Why did you want to get qualified in UX?
Like most people in hospitality, I was laid off from my job as a hotel receptionist when the pandemic hit.
I looked to the IT sector because it has lots of English speaking jobs in Sweden. I moved here from Croatia. I tried coding, but I didn’t like it. Then I started reading about UX and just fell in love with it.
I wanted a qualification and portfolio project to help me find a UX job within a year.
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Why did UX appeal to you?
What really attracts me to UX is how you can bring a dose of humanity to technology. And you don’t have to be a mathematical genius to create something.
I’ve got such a mix of interests. On the one hand I love literature, psychology, and the social sciences. On the other hand, I enjoy sudokus, riddles, and mathematical problems. UX sits at the intersection of everything I’m good at.
Why did you choose the Professional Diploma in UX Design?
I was looking into different graduate programmes, but I didn’t want to do a two years masters degree. Somehow the Professional Diploma ended up on my radar!
There’s a lot of discussion around bootcamps and their “job guarantees”. The Professional Diploma in UX Design was different. It wasn’t promoted as something that would get me a job instantly.
It just seemed like high quality, well recognised UX education. People know that it’s a good course.
I also liked how you could do the diploma in your own time. I did it really fast. It only took me two months to finish the projects, plus two weeks to study for the exam.
The course only requires five hours per week, but I just needed something to bury my head into during the pandemic.
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What was the course content like?
Interaction design and sketching was super fun! I liked getting my ideas down on paper. I was really drawn to that. I’m now considering specialising in interaction design because I’m fascinated with the cognitive aspect of how humans interact with software.
What was the biggest challenge that you faced in the course?
My biggest challenge was self imposed! I wanted to finish the course as soon as possible to start job hunting quickly.
I had such imposter syndrome when I started learning UX. I still feel insecure sometimes. I guess it’s normal because I work with experienced designers who also talk about it?
The important thing is that we love what we do.
What was the job hunt like?
It was full of generic rejection emails! I learnt not to take them personally.
It’s not the hiring manager’s job to give us feedback on our portfolio. Sometimes they have 600 applicants for one role and someone is just better than you. You just have to keep going. I knew that once I got an interview I’d be able to show them what I can do.
I remember that I really liked the ad for my current job on LinkedIn. It wasn’t front-end development or marketing masquerading as UX. It was just UX.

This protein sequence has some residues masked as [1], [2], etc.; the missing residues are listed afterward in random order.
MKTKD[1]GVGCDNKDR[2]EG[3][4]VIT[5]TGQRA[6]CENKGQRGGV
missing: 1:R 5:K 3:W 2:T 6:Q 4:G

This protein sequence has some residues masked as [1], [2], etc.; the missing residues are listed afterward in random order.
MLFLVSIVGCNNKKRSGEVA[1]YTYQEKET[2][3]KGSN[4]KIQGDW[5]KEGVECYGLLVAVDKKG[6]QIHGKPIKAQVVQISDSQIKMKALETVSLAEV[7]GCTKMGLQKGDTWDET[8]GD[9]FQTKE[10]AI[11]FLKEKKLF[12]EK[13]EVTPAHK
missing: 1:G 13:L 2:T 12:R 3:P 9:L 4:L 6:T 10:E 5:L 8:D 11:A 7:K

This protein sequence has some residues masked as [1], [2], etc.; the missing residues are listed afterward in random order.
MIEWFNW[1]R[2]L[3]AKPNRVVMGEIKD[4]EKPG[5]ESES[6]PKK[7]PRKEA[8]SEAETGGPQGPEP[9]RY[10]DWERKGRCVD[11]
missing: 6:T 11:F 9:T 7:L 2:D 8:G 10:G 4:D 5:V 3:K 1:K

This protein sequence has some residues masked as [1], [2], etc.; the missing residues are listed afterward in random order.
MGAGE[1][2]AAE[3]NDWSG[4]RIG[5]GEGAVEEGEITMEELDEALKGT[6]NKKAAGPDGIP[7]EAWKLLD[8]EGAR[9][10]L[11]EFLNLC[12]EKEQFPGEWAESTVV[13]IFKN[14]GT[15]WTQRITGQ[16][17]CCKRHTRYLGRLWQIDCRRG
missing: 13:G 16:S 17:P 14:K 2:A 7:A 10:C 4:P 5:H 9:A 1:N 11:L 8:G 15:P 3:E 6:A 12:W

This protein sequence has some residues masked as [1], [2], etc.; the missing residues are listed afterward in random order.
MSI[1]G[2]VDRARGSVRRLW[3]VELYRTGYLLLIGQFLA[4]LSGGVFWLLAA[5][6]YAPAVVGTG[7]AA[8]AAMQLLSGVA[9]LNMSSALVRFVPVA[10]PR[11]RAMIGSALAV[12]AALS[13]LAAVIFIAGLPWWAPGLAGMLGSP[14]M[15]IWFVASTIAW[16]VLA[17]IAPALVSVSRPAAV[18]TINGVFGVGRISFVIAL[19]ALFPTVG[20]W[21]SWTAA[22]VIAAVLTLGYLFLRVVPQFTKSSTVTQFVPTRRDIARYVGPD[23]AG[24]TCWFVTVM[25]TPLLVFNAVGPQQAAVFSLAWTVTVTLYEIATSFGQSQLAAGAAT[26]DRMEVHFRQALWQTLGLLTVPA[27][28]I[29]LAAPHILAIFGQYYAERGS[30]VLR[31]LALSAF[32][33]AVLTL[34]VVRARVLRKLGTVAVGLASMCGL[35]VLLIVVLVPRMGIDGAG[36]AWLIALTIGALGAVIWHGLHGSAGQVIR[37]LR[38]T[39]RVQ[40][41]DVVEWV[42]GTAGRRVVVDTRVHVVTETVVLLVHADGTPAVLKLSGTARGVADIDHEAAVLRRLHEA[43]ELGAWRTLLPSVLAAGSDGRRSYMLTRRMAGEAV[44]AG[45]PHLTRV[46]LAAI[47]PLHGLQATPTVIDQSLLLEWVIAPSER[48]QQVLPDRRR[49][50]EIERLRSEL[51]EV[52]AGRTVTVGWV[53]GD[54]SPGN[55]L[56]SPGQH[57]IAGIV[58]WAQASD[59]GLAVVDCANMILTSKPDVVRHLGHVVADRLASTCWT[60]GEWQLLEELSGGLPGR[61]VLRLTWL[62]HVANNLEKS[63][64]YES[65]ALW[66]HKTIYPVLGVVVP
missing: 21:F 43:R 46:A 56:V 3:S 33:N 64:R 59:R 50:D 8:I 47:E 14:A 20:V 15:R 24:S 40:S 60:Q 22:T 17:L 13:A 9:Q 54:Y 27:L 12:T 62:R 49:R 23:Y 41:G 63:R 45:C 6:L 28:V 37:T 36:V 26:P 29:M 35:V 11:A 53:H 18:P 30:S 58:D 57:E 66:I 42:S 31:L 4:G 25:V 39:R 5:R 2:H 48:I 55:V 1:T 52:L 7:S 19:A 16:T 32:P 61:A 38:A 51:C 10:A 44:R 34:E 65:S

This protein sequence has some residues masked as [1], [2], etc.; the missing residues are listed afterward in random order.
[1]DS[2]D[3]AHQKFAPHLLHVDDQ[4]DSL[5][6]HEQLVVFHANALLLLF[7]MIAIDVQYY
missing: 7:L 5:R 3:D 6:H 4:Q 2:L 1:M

They were also looking for a mid-level designer. I applied anyway and didn’t expect to hear anything. The lady from people operations said that they were looking for a junior and mid-level designer.
Don’t skip on ads that require a couple of years of experience. There’s always exceptions!
Can you describe your current role?
I’m a UX designer at Grafana Labs, I’ve been with them for about six months. This role and company are exceeding my expectations! We’re a very young team with eight UX designers. And we’re still growing.
I cover the full UX process from user research to development handover.
We’re a remote first company, but my team is based in Europe. Mornings are my focus time where I do most of my work. Afternoons are for meetings. There’s a lot of emphasis on standardising processes, optimising performance, and learning about our products.
The software is mainly for software engineers. It’s quite complex, so I spend a lot of time finding out how things work in order to create usable interfaces.
Was your employer interested in your previous work experience?
They liked that I had experienced working in hospitality. I was service-minded. I was used to helping and talking to people as a receptionist, even though it’s different to doing user interviews and usability tests.
They were also interested in my English degree and translation experience. I work on an international team where English isn’t everyone’s first language. I said that I could help out with UX writing, grammar, and content presentation.
How has the course helped with your current job?
It gave me a holistic understanding of user experience and the value it brings to product development.
It also gave me more confidence and a bunch of resources that I still use in my job.
What’s your favourite thing about your job?
My team. Everyone is very knowledgeable and they inspire me to be better.
I also love working from home. I understand that some people might find it hard, especially if you’re in lockdown. It’s not a problem for me. I’ve always been more on the introverted side.
Would you recommend the course to others?
I’ve already recommended it to several people! People message me on LinkedIn and ask about my experience with the course. I always tell them to go for it.
What advice would you give to someone considering the course?
I think it’s good to get some real-world experience after you complete the course.
Do a personal project to add another project to your portfolio and get that collaboration experience. You can help a non-profit that’s trying to do something good.
If it’s a project that’s going to be handed over to development – even better. If you can’t find that, work with some people to experience working on a team.
I’d also advise not to say ‘I’ all the time in interviews. Take credit for what you did, but give credit to other people too.